Whether you are new to golf or have been playing for a while, you’ve likely heard someone say that you should hit down on the golf ball or hit “more” down on the golf ball. But what are they really saying? This good, albeit ambiguous, tidbit of advice can be confusing to those who don’t fully understand the fundamentals of the golf swing.
To execute an effective, predictable, and repeatable golf shot, especially with our irons and wedges, we need to make sure that we are striking the ball correctly, which means hitting down on the golf ball. But why exactly is that? And how do we actually do it?
Golf as a game is oftentimes counter-intuitive, and learning to swing the club correctly is no exception. It could be quite easy to make the mistake of thinking that in order to get the ball in the air, the club should strike the ball at an upward angle, thus giving the ball flight. If the clubface was flat, then this logic would be valid. But golf clubs are not flat.
All clubs, except certain putters, have some degree of “loft”; that is to say that each club has a different angle at which the ball will release towards its trajectory.
Because of this, if we hit up on the golf ball. Then we are likely going to contact the ball with the bottom of our club, which has absolutely zero loft. Resulting in a topped shot that either bounces and then rolls out a few yards. Or even worse, depending on how high up on the ball we hit, a ball that gets buried in the turf. Take it from me — neither outcome is enjoyable when you’re the one who hit the shot.
Loft and Swing Plane
Clubs such as drivers, fairway woods, and long irons generally benefit from a slightly upward swing plane at impact. This is because they do have so little loft; this is why when we are using these clubs, we need to move the ball forward in our stance. Moving the ball forward will impact the ball on the clubs way upwards in our swing, effectively creating loft.
But for short irons, mid irons and wedges, this will not work. Because the degree of loft on these clubs is too high. The way we move the golf ball with short irons, mid irons, and wedges is by hitting down on the golf ball and compressing the ball into the ground.
This is a crucial concept to understand. And it is absolutely essential that you fully grasp this idea if you ever want to improve your game beyond the level of a beginner.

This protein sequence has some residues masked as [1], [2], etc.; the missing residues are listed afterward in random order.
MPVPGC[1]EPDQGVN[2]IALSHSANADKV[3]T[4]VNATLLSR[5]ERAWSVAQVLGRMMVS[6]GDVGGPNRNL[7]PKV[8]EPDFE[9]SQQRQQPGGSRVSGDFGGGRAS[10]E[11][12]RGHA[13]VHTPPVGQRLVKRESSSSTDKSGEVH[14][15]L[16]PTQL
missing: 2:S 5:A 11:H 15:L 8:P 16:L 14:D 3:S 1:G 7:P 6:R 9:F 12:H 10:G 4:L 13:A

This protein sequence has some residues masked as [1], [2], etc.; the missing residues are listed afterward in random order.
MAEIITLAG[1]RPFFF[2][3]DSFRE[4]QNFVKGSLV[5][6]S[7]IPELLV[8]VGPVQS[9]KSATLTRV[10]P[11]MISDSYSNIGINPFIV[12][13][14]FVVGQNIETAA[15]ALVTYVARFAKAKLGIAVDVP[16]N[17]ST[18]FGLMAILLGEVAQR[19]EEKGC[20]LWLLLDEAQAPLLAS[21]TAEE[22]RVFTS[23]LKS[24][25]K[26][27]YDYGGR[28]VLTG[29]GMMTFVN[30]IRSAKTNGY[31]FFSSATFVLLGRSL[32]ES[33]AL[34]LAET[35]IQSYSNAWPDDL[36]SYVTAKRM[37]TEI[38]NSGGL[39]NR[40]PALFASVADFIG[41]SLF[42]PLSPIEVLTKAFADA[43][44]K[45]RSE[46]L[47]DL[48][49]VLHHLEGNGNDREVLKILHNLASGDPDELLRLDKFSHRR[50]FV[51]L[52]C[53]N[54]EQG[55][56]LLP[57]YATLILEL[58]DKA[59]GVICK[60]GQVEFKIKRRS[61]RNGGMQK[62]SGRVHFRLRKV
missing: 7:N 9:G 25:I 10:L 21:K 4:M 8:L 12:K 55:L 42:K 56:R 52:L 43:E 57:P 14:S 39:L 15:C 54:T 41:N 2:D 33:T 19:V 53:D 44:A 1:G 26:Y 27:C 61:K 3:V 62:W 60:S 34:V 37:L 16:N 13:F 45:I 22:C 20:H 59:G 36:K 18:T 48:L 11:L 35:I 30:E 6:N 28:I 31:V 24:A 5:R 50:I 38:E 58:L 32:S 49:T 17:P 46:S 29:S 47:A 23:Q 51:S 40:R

Compression occurs when the golf ball becomes trapped between the clubface and the ground. The energy generated by the swing is transferred into the ball. Which has nowhere to go except for towards the trajectory determined by the angle and loft of the clubface at impact.
So we aim with our stance, orienting our feet parallel to our intended landing zone. And then we hit down on the golf ball, which compresses the ball between the ground and the clubface. Thus propelling the golf ball towards our target line. But how do we physically do it? And how can we ensure that we always do it correctly?
If you ask somebody how to hit down on the golf ball, the most common advice you will get is to simply move the ball back in your stance. This, like many other old adages in golf, is absolutely incorrect. Your ability to transfer your weight from your back foot to your lead leg through impact will be severely hindered. Which will cost you not only power but also accuracy.
If the ball is too far back in your stance, you will need to compensate in your downswing. Likely leading to a poor shot and possibly even injury. Not to mention you risk developing a bad habit that will need to be corrected eventually.
So, what do we do to correctly make consistent downward contact with our iron and wedge shots? Let’s take a look at a few drills and see how to hit down on the golf ball consistently. Which is guaranteed to result in us having lower numbers on our scorecards.
Stop flicking your wrist through impact
If we want to hit down on the golf ball, then we need to make sure that we are contacting the ball correctly at impact.
This drill will help you fix your technique through impact by solving one of the most common problems people encounter when they first begin trying to consciously hit down on the golf ball. Which is that they are flicking their wrists through impact, trying to create launch.
Subconsciously, we might think we need to help the ball into the air. And so new players flick their wrists in an effort to scoop the ball up and get it airborne.
In reality, though, it is the job of the golf club manufacturer to get the ball into the air; all we can do is use the club as intended, which, with short irons, mid irons, and wedges, means hitting down on the golf ball and utilizing compression to propel our shot forward along the target line.
For this drill, you will need a few things which can be improvised if necessary. You will need to have an alignment stick. If you don’t have an alignment stick, you can use any stick or even another golf club.
You will also need something to elevate the alignment stick approximately an inch to an inch and a half off the ground. Place the alignment stick about a foot in front of the ball perpendicular to the target line, ensuring that it is elevated; if you use another club, ensure that the club’s shaft end is running perpendicular to the target line.
Lock Your Wrists